Culture, Travel


In 79 AD, one of the greatest natural disasters of antiquity, which still captivates people, occurred in their spell, the outbreak of Vesuvius in Italy. The unimaginable entered and buried several cities under meter-high ash and pumice stone layers within 19 hours, to be rediscovered by archaeologists only 1.700 years later. The rapid burial of the cities kept these centuries under a 4-6 meter high ash ceiling in a kind of Sleeping Beauty sleep and left the posterity one of the most impressive testimonies of the time.



The ancient Roman city of Pompeii was once on the west coast of Italy on the banks of the Gulf of Naples, in what is now the southeast of Naples. The Oscans were the first documented human settlement in the area dating to the VII century BC. From 740 BC to 524 BC, the Greeks had control over the area, and then from 524 BC to 474 BC it was ruled by the Etruscans. But only years later, in 80 BC, it became a Roman colony and blossomed into an emerging city officially named Colonia Cornelia Veneria Pompei.

The Roman aristocracy was fascinated by the flourishing Pompeii, which was five miles from the southeastern foot of Vesuvius. Elegant houses and magnificent villas with exquisite works of art and glittering fountains lined the paved roads, which were laid out in the then-typical grid. The city quickly developed into one of the most popular relaxation and holiday resorts of the time and some of the famous personalities who lived there were Cicero (106- 43 BC), Julius Caesar (100- 44 BC), Augustus (63 BC –14 AD), and Emperor Nero (37 – 68 AD).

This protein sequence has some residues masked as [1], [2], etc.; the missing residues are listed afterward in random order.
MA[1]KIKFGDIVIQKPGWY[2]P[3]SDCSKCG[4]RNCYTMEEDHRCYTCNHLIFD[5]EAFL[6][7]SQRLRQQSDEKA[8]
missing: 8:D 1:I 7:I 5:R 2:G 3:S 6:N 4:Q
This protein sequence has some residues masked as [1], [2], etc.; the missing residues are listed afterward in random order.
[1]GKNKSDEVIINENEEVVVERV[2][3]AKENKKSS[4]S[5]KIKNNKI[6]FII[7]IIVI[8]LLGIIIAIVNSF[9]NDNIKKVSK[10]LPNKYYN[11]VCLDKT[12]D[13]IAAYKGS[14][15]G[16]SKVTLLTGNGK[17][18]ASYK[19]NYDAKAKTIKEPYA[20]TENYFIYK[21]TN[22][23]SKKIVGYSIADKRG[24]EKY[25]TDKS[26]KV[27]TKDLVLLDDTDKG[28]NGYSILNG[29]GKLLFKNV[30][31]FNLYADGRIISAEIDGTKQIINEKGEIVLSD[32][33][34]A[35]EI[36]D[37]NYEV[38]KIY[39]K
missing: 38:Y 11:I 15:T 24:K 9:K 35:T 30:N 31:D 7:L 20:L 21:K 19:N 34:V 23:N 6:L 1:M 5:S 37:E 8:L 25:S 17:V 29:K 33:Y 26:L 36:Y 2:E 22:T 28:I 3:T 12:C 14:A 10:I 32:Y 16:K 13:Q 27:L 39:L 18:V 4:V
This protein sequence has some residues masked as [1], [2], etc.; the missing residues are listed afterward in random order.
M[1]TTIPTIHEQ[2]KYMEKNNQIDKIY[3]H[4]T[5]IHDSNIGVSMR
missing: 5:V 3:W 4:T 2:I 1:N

According to scientists, around 11,000 people lived in Pompeii, and almost as many in the surrounding region. The population consisted of residents of every class, business people and craftspeople, but also travellers and slaves, as evidenced by various marketplaces, facilities, and an arena with 20,000 seats. Pompeii also developed very well economically, because thanks to the volcanic soil, olive trees, vines, and other crops that grew better than on traditional soil, made the city an important trading center.

The first misfortune occurred in 62 AD during the government of Nero when a strong earthquake severely damaged the city. The reconstruction started immediately but was suddenly interrupted on August 24, 79 AD. (This official date was revised to October by the recent discoveries of the clothing and food that indicate autumn). The outbreak of Vesuvi was an event that hit people completely unprepared, although there must have been signs of the upcoming disaster before the actual outbreak.

Read the full article in Issue 26

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